Smartphone pricing: The point of diminishing returns

Discussion in 'Alternatives to iOS and iOS Devices' started by Puddled, Sep 16, 2017.

  1. Puddled macrumors 6502a

    Puddled

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    Jun 9, 2017
    #1
    The vast majority of phone users just text, phone, surf and take an odd picture or selfie and perhaps listen to music

    Now that we are in the age of + $1000 phones, is there a point of diminishing returns and where is it?
    Where is the point where you are spending for form over function?

    Example; For apple I would say the SE is that point. You get a fully functioning smartphone for $400 with most of Apple's bells and whistles. Yes it's a smaller screen but that's about it.

    For android I'm not so sure, but my S6 still does it all for me.

    What phones are out there which do it all for a minimum of fuss and $$$$$?

    Where is the best value for money to be found with compromising the main functions and specs?

    Last year's android flagship?
     
  2. ozaz macrumors 65816

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    #2
    I switched to getting a mid-range phone instead of a flagship phone early this year.

    I got the Galaxy A5 2017 which I think was only about $350 when it was new. I've been happy with battery life (which I think is better than similarly sized flagship phones), speed, screen quality and stability. The only thing that would tempt me to splash out on a flagship again is if I wanted a top-quality camera in my phone. Which I might do in the future, but don't need at the moment. In any case, the camera on the A5 is by no means terrible.

    I suspect my next phone will be another midrange phone. I'd rather put the extra cash towards buying the best quality laptop I can afford next time I upgrade that.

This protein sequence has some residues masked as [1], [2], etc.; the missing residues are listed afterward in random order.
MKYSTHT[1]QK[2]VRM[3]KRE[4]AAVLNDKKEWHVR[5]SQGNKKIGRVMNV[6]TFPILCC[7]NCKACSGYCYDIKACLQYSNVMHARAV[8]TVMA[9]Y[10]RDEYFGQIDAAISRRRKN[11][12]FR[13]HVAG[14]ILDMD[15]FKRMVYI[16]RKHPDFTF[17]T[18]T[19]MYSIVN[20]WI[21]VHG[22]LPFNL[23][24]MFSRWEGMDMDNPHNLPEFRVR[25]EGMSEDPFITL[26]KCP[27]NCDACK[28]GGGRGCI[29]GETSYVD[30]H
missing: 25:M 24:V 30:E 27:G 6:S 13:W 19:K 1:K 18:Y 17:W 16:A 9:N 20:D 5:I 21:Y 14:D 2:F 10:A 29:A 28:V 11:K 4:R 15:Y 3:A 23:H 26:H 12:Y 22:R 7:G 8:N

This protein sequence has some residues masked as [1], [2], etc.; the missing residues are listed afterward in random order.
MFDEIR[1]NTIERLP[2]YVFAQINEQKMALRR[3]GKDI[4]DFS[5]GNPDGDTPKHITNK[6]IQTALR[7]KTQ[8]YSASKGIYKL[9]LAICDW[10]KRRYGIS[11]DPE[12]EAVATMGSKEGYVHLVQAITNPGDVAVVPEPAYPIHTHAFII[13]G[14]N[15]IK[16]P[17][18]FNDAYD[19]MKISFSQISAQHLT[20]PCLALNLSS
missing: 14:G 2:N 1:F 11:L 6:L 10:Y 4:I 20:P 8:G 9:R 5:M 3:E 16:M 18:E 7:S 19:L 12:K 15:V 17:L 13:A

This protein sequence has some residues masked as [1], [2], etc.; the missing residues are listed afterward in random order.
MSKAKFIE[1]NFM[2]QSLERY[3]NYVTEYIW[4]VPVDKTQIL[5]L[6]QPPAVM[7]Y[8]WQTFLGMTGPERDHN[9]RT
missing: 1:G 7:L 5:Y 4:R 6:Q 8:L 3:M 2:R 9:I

3. Puddled thread starter macrumors 6502a

    Puddled

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    #3
    That's where I think i'm going when my S6 (eventually?) dies. I've no need for a flagship phone anymore. Certainly one that costs €1000's

    My last IPhone (a 3GS) cost €500 new. Those days are long gone huh
     
  4. mi7chy macrumors 603

    mi7chy

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    #4
  5. I7guy macrumors Core

    I7guy

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    #5
    Mobile phones these days literally runs peoples lives. I do not mind spending $$$$ on something that I use to make money and communicate with and that as part of my daily life have to spend time conducting business on that phone. If I were a student your point is a good one.
     
  6. v0lume4 macrumors 68000

    v0lume4

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    #6
    Great discussion.

    You asked about phones that do it all at a decent price -- people seem to really like the OnePlus 5. That phone is a steal, IMO. You get a top-end processor (same one that's in the S8 and other flagships), and 6GB of RAM! You also get the most important things (IMO) -- darn near stock Android. OnePlus' skin/additions to Android are very minimal. And it's just $480.

    Nearly all phones cover our basic needs at this point. Nobody needs the latest and greatest. The insane performance of the drool-worthy A11 chip in the new iPhones? 90% of people don't need it. Now, I'm not advocating that no one should buy flagships. If you want it, and can afford it without blowing a large amount of cash that you can't afford to lose, then sure, go for it. But it's not a necessity like it used to be. The smartphone is now commoditized.

    -- edit --

    If I purchase a flagship, I intend on keeping it two to three years. I kept my iPhone 5 for four years. I think that's a good way to buy something new/fun/exciting and also not break the bank. Besides, buying a flagship at launch guarantees good performance for at least a couple of years.
     
  7. Rum_Becker Suspended

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    #7
    This is my feeling exactly. I have the same phone and love it except for the camera, I picked mine up for 110$ (360$- 250$ prepaid Mastercard which they gave me) from my carrier brand new with no contract. I did not even have to pay the 110$ upfront, it is taken off in installments, there is no why I would pay 1500$ for an iPhone X or any other Flagship phone when all I need to spend is 110$. No need for insurance at this price point, if my phone breaks I have my iPhone SE 16GB as a back up which I only paid 10$ for.
     
  8. deany macrumors 68030

    deany